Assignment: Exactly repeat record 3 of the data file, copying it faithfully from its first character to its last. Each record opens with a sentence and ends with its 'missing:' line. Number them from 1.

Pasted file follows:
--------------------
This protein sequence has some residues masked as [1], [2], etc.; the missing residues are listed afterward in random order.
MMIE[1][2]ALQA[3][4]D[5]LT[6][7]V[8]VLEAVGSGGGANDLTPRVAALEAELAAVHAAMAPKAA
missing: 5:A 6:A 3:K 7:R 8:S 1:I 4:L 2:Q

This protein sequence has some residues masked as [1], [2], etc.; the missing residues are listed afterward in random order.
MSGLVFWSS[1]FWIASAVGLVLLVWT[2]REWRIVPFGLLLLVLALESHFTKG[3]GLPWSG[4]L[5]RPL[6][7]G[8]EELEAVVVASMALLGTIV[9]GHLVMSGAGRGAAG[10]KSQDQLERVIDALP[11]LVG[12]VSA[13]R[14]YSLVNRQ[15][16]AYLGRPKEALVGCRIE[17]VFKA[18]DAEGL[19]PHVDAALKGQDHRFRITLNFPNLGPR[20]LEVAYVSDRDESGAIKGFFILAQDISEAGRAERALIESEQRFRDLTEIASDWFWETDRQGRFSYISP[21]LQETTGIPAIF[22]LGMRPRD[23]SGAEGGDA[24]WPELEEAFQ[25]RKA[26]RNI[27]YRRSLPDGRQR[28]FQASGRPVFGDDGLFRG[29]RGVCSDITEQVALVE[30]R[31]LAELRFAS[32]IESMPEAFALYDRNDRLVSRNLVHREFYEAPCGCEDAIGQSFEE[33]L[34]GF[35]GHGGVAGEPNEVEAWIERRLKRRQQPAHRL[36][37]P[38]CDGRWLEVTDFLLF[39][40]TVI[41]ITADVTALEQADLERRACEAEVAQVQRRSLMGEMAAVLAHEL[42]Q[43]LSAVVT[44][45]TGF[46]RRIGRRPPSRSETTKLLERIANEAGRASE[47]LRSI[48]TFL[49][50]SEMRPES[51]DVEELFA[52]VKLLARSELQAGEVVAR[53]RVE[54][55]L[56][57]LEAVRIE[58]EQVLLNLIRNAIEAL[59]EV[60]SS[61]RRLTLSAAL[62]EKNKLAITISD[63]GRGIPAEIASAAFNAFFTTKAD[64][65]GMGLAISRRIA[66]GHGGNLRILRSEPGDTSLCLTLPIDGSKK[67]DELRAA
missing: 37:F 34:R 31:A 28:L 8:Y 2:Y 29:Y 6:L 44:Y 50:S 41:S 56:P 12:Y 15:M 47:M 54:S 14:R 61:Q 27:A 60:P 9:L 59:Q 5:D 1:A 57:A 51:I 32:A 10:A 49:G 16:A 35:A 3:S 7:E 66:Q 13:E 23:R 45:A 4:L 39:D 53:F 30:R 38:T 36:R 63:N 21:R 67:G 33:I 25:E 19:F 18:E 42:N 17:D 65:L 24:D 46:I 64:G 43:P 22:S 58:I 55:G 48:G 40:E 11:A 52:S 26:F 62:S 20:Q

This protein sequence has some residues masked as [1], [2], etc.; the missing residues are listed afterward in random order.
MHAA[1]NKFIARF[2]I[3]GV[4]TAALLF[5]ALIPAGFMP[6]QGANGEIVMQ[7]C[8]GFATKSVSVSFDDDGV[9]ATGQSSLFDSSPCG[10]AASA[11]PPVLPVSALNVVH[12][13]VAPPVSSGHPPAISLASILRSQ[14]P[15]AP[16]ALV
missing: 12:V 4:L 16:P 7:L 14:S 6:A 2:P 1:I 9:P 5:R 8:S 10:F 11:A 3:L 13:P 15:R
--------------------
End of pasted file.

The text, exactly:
This protein sequence has some residues masked as [1], [2], etc.; the missing residues are listed afterward in random order.
MHAA[1]NKFIARF[2]I[3]GV[4]TAALLF[5]ALIPAGFMP[6]QGANGEIVMQ[7]C[8]GFATKSVSVSFDDDGV[9]ATGQSSLFDSSPCG[10]AASA[11]PPVLPVSALNVVH[12][13]VAPPVSSGHPPAISLASILRSQ[14]P[15]AP[16]ALV
missing: 12:V 4:L 16:P 7:L 14:S 6:A 2:P 1:I 9:P 5:R 8:S 10:F 11:A 3:L 13:P 15:R